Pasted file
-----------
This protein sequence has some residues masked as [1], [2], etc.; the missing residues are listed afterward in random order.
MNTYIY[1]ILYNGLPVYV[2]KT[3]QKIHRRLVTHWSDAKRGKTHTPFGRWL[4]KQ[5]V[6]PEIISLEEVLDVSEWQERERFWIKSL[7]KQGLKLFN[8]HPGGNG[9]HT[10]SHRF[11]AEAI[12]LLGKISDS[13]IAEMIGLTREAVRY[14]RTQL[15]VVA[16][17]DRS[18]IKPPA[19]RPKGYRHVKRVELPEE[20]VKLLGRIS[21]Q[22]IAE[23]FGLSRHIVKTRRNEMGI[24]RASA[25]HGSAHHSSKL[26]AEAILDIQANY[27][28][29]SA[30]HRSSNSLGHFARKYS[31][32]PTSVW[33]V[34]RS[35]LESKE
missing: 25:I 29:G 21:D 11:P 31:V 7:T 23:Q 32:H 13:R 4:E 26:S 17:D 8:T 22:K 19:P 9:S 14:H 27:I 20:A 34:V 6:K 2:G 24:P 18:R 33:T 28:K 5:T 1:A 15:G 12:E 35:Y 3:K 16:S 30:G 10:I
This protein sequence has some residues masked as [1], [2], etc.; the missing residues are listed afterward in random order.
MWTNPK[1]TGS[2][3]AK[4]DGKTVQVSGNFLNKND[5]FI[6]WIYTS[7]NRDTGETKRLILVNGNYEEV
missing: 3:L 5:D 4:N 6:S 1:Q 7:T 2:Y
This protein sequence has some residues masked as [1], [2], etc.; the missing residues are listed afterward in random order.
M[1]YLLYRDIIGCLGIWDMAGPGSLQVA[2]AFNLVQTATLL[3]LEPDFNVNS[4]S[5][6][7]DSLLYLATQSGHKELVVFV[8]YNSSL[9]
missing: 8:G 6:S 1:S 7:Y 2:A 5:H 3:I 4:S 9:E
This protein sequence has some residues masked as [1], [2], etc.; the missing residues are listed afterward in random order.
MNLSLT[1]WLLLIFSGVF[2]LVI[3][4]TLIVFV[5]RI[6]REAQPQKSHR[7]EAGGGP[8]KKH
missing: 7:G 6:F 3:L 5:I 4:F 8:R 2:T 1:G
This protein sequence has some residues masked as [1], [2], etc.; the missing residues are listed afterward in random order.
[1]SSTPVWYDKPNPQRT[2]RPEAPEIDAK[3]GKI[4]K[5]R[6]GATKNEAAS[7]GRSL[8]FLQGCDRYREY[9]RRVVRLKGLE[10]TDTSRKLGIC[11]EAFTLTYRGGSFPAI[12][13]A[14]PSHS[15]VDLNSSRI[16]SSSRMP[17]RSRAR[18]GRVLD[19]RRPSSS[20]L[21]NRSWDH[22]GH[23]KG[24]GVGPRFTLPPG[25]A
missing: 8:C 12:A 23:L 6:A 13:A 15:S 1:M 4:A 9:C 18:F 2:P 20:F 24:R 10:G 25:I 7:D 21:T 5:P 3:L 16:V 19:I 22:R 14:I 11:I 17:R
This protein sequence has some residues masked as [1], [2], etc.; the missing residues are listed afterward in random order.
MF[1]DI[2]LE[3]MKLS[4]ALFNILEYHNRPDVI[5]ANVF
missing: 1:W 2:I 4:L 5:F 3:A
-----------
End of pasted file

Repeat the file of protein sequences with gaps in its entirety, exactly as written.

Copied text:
This protein sequence has some residues masked as [1], [2], etc.; the missing residues are listed afterward in random order.
MNTYIY[1]ILYNGLPVYV[2]KT[3]QKIHRRLVTHWSDAKRGKTHTPFGRWL[4]KQ[5]V[6]PEIISLEEVLDVSEWQERERFWIKSL[7]KQGLKLFN[8]HPGGNG[9]HT[10]SHRF[11]AEAI[12]LLGKISDS[13]IAEMIGLTREAVRY[14]RTQL[15]VVA[16][17]DRS[18]IKPPA[19]RPKGYRHVKRVELPEE[20]VKLLGRIS[21]Q[22]IAE[23]FGLSRHIVKTRRNEMGI[24]RASA[25]HGSAHHSSKL[26]AEAILDIQANY[27][28][29]SA[30]HRSSNSLGHFARKYS[31][32]PTSVW[33]V[34]RS[35]LESKE
missing: 25:I 29:G 21:D 11:P 31:V 7:T 23:Q 32:H 13:R 4:E 26:S 17:D 8:T 22:K 19:P 9:S 14:H 27:I 20:A 34:V 6:K 2:G 24:P 18:R 33:T 28:K 5:T 1:A 15:G 12:E 35:Y 3:K 16:S 30:G 10:I
This protein sequence has some residues masked as [1], [2], etc.; the missing residues are listed afterward in random order.
MWTNPK[1]TGS[2][3]AK[4]DGKTVQVSGNFLNKND[5]FI[6]WIYTS[7]NRDTGETKRLILVNGNYEEV
missing: 3:L 5:D 4:N 6:S 1:Q 7:T 2:Y
This protein sequence has some residues masked as [1], [2], etc.; the missing residues are listed afterward in random order.
M[1]YLLYRDIIGCLGIWDMAGPGSLQVA[2]AFNLVQTATLL[3]LEPDFNVNS[4]S[5][6][7]DSLLYLATQSGHKELVVFV[8]YNSSL[9]
missing: 8:G 6:S 1:S 7:Y 2:A 5:H 3:I 4:S 9:E
This protein sequence has some residues masked as [1], [2], etc.; the missing residues are listed afterward in random order.
MNLSLT[1]WLLLIFSGVF[2]LVI[3][4]TLIVFV[5]RI[6]REAQPQKSHR[7]EAGGGP[8]KKH
missing: 7:G 6:F 3:L 5:I 4:F 8:R 2:T 1:G
This protein sequence has some residues masked as [1], [2], etc.; the missing residues are listed afterward in random order.
[1]SSTPVWYDKPNPQRT[2]RPEAPEIDAK[3]GKI[4]K[5]R[6]GATKNEAAS[7]GRSL[8]FLQGCDRYREY[9]RRVVRLKGLE[10]TDTSRKLGIC[11]EAFTLTYRGGSFPAI[12][13]A[14]PSHS[15]VDLNSSRI[16]SSSRMP[17]RSRAR[18]GRVLD[19]RRPSSS[20]L[21]NRSWDH[22]GH[23]KG[24]GVGPRFTLPPG[25]A
missing: 8:C 12:A 23:L 6:A 13:A 15:S 1:M 4:A 9:C 18:F 2:P 20:F 24:R 10:G 25:I 7:D 21:T 5:P 3:L 16:V 19:I 22:R 14:I 11:I 17:R
This protein sequence has some residues masked as [1], [2], etc.; the missing residues are listed afterward in random order.
MF[1]DI[2]LE[3]MKLS[4]ALFNILEYHNRPDVI[5]ANVF
missing: 1:W 2:I 4:L 5:F 3:A